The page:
Fifteen-year-old Henry Holloway isn't immoral, he's just hungry. His mother died when he was nine, leaving him to be raised by his Uncle Andy and his friends, all amiable small-time crooks. When Uncle Andy is sent to prison, Henry takes up residence in an abandoned tree house in order to escape the notice of Social Services. His mission? To survive on his own while preserving his cherished independence. Fortunately, Henry possesses all the skills it takes to be a successful house burglar. Henry is an unusually resourceful and considerate burglar - often tidying up the places he robs - until he's caught. The terms of his probation? He must live with the Wingates, a strange family in a small town called Snowflake Falls. Henry is just getting used to his temporary family when the newly liberated Uncle Andy and his criminal friends draw him into a plan to rob the citizens of Snowflake Falls. Will Henry be loyal to his uncle or will he break with the past and do the right thing?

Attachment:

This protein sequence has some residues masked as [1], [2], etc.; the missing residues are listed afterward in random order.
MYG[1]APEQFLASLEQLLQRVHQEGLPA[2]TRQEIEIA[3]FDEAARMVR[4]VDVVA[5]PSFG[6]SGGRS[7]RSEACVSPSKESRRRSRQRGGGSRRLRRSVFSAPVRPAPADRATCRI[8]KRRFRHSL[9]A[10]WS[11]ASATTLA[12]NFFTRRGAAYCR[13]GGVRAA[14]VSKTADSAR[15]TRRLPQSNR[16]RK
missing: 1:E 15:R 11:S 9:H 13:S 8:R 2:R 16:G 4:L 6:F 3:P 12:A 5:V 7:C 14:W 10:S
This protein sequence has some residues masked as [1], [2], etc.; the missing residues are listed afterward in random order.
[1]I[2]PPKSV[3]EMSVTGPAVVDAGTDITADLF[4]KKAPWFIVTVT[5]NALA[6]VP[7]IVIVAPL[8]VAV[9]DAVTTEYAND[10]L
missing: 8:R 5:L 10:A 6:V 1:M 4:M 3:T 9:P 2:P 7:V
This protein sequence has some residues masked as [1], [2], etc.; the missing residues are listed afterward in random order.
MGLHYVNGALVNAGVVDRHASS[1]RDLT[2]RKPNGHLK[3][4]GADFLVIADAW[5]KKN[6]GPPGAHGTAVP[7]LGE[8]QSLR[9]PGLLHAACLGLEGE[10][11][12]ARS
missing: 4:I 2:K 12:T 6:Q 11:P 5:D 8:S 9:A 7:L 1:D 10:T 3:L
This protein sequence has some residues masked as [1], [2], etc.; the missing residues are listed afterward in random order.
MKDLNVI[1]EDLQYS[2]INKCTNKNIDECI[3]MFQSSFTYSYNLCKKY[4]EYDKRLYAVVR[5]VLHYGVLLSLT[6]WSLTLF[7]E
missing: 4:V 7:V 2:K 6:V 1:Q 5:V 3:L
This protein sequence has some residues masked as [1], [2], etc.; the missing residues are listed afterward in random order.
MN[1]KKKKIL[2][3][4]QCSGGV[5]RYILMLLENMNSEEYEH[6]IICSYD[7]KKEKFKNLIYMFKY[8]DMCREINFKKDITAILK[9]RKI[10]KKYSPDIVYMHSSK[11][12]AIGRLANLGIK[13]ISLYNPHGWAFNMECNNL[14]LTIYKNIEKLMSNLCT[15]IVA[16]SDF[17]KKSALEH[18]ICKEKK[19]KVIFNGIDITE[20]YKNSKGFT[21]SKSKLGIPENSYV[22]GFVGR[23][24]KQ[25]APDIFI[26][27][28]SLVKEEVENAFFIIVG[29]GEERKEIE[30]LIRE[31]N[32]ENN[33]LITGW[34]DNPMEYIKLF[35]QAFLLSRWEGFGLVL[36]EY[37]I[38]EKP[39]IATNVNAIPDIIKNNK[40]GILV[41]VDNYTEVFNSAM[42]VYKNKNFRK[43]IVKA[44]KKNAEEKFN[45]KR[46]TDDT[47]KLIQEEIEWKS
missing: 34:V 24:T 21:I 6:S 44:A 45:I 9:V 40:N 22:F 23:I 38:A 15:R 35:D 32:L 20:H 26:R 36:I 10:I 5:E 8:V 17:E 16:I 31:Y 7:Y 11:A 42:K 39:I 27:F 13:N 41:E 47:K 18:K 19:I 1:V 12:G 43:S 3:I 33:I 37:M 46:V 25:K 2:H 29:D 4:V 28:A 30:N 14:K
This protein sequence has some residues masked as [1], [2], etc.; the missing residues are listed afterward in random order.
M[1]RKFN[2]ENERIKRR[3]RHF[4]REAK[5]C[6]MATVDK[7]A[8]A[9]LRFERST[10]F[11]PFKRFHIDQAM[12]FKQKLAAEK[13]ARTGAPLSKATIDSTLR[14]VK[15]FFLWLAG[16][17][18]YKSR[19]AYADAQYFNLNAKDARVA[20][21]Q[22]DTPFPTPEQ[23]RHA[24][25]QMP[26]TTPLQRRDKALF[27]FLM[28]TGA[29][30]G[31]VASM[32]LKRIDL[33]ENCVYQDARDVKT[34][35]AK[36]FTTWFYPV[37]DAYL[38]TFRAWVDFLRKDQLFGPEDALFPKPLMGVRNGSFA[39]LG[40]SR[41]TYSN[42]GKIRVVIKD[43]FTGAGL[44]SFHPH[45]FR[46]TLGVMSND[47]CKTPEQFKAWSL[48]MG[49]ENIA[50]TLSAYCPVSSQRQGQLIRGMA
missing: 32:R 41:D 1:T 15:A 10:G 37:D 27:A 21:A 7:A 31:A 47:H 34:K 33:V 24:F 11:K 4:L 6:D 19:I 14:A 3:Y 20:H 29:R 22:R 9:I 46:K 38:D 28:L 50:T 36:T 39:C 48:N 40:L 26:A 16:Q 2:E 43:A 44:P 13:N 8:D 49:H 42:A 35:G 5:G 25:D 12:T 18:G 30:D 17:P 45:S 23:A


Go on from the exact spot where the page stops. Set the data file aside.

Jim Doolen discovered his father's fate in Written in Blood and met Billy the Kid in Ghost Moon. Now, in the final installment of The Desert Legends Trilogy, he's a scout for the Army in the middle of a brutal war to force Victorio's Apaches onto a reservation far from their traditional lands. Deeply troubled by the violence he's witnessed and been a part of, and having lost so many friends, both white and Indian, Jim feels trapped between the two worlds he's encountered over the past three years. Captured by his nemesis Ghost Moon and forced to flee with an Apache band of warriors, Jim is only saved from a slow and torturous death when his old friend Wellington adopts him as his son. But now he's on the wrong side. Will he be branded a traitor? Or killed in a battle with the 10th US Cavalry or the Mexican Army? Jim finds his loyalties now divided, and he begins to understand the plight of his captors. But as supplies and ammunition run out, Jim's fate is tied to that of the doomed Apache warriors and survival seems unlikely.